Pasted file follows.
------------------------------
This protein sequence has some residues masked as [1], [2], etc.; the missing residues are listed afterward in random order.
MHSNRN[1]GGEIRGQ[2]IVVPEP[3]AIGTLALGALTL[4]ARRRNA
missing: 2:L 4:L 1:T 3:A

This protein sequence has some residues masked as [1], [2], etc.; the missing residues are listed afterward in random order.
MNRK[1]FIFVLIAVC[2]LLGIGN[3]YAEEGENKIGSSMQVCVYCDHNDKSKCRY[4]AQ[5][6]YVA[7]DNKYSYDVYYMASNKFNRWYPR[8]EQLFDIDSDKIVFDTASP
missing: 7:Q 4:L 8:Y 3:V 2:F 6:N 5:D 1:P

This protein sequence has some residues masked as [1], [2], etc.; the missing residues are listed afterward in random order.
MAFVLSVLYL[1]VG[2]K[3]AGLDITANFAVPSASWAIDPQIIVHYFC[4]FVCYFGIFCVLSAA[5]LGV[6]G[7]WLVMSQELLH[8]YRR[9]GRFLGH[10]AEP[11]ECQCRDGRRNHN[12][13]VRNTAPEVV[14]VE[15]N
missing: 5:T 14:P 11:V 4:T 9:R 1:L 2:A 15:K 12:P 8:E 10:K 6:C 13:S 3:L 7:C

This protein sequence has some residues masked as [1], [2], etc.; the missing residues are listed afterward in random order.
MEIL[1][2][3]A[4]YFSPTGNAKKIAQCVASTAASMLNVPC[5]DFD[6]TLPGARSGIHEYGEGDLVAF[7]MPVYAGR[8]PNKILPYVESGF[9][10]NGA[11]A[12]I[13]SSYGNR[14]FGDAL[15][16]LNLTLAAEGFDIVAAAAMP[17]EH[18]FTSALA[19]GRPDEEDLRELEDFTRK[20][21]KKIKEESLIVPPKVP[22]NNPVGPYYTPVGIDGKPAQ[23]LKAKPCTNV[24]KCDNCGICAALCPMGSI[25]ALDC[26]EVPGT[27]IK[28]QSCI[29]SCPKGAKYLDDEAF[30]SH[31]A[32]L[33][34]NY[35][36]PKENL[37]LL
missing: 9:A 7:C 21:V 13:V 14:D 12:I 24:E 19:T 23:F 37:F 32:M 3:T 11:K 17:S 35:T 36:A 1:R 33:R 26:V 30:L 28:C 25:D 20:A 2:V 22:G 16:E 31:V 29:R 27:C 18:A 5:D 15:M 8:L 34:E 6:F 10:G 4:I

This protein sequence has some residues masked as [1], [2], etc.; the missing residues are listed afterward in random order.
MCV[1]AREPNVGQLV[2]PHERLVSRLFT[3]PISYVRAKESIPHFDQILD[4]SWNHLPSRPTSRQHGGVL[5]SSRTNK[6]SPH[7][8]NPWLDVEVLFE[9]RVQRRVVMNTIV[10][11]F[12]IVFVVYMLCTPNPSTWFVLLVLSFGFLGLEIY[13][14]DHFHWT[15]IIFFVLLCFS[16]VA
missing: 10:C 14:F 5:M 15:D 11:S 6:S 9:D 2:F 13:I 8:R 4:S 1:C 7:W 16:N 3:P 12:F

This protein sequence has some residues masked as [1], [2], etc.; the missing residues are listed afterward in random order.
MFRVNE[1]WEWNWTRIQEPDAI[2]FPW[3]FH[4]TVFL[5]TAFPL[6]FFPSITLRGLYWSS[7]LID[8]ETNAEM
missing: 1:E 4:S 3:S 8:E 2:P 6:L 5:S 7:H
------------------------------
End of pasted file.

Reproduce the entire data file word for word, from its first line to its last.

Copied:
This protein sequence has some residues masked as [1], [2], etc.; the missing residues are listed afterward in random order.
MHSNRN[1]GGEIRGQ[2]IVVPEP[3]AIGTLALGALTL[4]ARRRNA
missing: 2:L 4:L 1:T 3:A

This protein sequence has some residues masked as [1], [2], etc.; the missing residues are listed afterward in random order.
MNRK[1]FIFVLIAVC[2]LLGIGN[3]YAEEGENKIGSSMQVCVYCDHNDKSKCRY[4]AQ[5][6]YVA[7]DNKYSYDVYYMASNKFNRWYPR[8]EQLFDIDSDKIVFDTASP
missing: 7:Q 4:L 8:Y 3:V 2:F 6:N 5:D 1:P

This protein sequence has some residues masked as [1], [2], etc.; the missing residues are listed afterward in random order.
MAFVLSVLYL[1]VG[2]K[3]AGLDITANFAVPSASWAIDPQIIVHYFC[4]FVCYFGIFCVLSAA[5]LGV[6]G[7]WLVMSQELLH[8]YRR[9]GRFLGH[10]AEP[11]ECQCRDGRRNHN[12][13]VRNTAPEVV[14]VE[15]N
missing: 5:T 14:P 11:V 4:T 9:R 1:L 2:A 15:K 12:P 8:E 10:K 6:C 13:S 3:L 7:C

This protein sequence has some residues masked as [1], [2], etc.; the missing residues are listed afterward in random order.
MEIL[1][2][3]A[4]YFSPTGNAKKIAQCVASTAASMLNVPC[5]DFD[6]TLPGARSGIHEYGEGDLVAF[7]MPVYAGR[8]PNKILPYVESGF[9][10]NGA[11]A[12]I[13]SSYGNR[14]FGDAL[15][16]LNLTLAAEGFDIVAAAAMP[17]EH[18]FTSALA[19]GRPDEEDLRELEDFTRK[20][21]KKIKEESLIVPPKVP[22]NNPVGPYYTPVGIDGKPAQ[23]LKAKPCTNV[24]KCDNCGICAALCPMGSI[25]ALDC[26]EVPGT[27]IK[28]QSCI[29]SCPKGAKYLDDEAF[30]SH[31]A[32]L[33][34]NY[35][36]PKENL[37]LL
missing: 9:A 7:C 21:V 13:V 14:D 12:I 24:E 19:T 23:F 37:F 32:M 3:T 11:K 17:S 35:T 36:A 1:R 33:R 26:V 30:L 28:C 25:D 20:A 2:V 22:G 16:E 31:V 29:R 27:C 18:A 5:D 15:M 8:L 34:E 6:F 10:G 4:I

This protein sequence has some residues masked as [1], [2], etc.; the missing residues are listed afterward in random order.
MCV[1]AREPNVGQLV[2]PHERLVSRLFT[3]PISYVRAKESIPHFDQILD[4]SWNHLPSRPTSRQHGGVL[5]SSRTNK[6]SPH[7][8]NPWLDVEVLFE[9]RVQRRVVMNTIV[10][11]F[12]IVFVVYMLCTPNPSTWFVLLVLSFGFLGLEIY[13][14]DHFHWT[15]IIFFVLLCFS[16]VA
missing: 10:C 14:F 5:M 15:D 11:S 6:S 9:D 2:F 13:I 8:R 4:S 1:C 7:W 16:N 3:P 12:F

This protein sequence has some residues masked as [1], [2], etc.; the missing residues are listed afterward in random order.
MFRVNE[1]WEWNWTRIQEPDAI[2]FPW[3]FH[4]TVFL[5]TAFPL[6]FFPSITLRGLYWSS[7]LID[8]ETNAEM
missing: 1:E 4:S 3:S 8:E 2:P 6:L 5:S 7:H